Updates to this story
Camera manufacturer Olympus has joined the list of the red faced after it shipped around 2,000 cameras with an infected microSD card. It has apologised for the error.
The camera in question is the Stylus Tough 6010, which was released in July of last year. Currently only a single batch of the devices has been found to have infected microSD cards.
The infection is a worm that employs the autorun feature on Windows to automatically install itself and spread to other devices.
Samsung made a similar gaffe last week when it shipped a batch of its S8500 Wave phones with infected microSD cards, although the problem was limited to Germany. IBM also messed up recently by giving infected USB drives to journalists in Australia. Indeed, it seems to be becoming such a trend that technology firms may need to pay better attention to what they're sending their customers.
Graham Cluley, Senior Technology Consultant at Sophos, told TechEye that quality control is most likely to blame.
“Technology firms may not be putting enough processes in place to ensure that the 'image' they put on a device's internal memory or SD card does not also contain malware,” he told us. “In which case we would expect to see it on every device.”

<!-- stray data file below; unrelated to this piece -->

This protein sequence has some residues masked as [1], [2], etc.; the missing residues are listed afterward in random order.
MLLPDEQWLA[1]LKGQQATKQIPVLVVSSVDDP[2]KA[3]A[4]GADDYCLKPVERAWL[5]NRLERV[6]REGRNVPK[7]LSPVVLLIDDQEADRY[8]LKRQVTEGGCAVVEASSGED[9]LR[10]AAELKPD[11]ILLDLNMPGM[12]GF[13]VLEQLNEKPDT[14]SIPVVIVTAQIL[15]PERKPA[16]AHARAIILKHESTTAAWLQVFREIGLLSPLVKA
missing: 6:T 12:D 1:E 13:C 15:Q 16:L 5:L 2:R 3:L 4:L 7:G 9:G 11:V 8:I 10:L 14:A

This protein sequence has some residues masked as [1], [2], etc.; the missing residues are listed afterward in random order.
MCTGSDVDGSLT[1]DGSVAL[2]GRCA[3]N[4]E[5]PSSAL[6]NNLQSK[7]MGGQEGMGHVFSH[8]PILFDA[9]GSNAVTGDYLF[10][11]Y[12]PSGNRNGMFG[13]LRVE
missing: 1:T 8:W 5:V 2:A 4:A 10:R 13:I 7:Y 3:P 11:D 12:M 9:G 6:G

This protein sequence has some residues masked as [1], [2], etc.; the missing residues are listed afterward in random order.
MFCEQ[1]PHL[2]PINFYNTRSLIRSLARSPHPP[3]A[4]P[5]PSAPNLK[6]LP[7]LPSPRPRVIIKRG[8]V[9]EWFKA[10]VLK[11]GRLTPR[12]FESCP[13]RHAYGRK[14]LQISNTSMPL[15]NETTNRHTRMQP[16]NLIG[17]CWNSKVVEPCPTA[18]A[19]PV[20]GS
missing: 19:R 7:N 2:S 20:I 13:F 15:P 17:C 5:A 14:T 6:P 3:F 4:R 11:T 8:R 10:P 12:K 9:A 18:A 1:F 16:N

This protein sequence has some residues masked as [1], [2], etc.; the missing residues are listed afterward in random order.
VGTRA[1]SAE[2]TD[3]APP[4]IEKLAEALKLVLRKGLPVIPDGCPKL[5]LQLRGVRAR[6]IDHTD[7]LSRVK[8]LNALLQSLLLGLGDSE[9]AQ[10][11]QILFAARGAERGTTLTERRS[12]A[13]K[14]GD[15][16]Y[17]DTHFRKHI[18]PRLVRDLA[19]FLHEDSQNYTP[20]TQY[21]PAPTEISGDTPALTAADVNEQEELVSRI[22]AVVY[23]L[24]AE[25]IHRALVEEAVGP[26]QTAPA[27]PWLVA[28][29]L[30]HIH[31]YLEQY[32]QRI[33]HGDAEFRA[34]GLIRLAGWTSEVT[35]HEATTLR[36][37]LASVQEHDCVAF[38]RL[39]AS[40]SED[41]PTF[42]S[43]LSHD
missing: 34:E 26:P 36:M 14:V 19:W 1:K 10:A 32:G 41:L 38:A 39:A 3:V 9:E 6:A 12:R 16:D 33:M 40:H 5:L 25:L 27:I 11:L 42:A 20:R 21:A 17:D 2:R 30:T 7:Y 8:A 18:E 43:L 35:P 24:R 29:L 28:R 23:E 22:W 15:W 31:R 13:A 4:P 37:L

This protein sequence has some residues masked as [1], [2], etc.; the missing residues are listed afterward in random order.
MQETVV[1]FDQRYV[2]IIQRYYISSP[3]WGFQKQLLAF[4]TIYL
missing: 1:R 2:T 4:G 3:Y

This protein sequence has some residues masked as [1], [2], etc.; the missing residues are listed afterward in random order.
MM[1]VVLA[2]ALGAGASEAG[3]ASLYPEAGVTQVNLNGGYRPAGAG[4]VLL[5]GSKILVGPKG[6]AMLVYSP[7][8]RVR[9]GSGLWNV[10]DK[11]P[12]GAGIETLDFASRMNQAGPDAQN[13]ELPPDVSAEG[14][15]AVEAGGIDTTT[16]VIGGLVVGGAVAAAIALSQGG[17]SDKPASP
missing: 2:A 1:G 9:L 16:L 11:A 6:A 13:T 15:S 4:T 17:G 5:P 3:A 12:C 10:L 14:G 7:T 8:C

He said that the infection may also have occurred on the production line. “You can easily imagine a scenario where devices roll down the conveyor belt and testers are required to pick up the device, plug it into a computer to ensure it works and then put it back on the conveyor belt.”
Olympus has advised its customers to check its website to see if their camera is one of the 2,000 infected.
For those who have bought a Stylus Tough 6010 it is advised that you disabled the autorun feature on your computer and do a virus scan of the card before employing it. Since it is dependent on the autorun it cannot spread if you have disabled it.
“If more care was taken to ensure that all computers were running up-to-date security software, and that the PCs used for QC could not be easily tampered with by malware, then the chances of such infections would dramatically reduce,” Cluley said.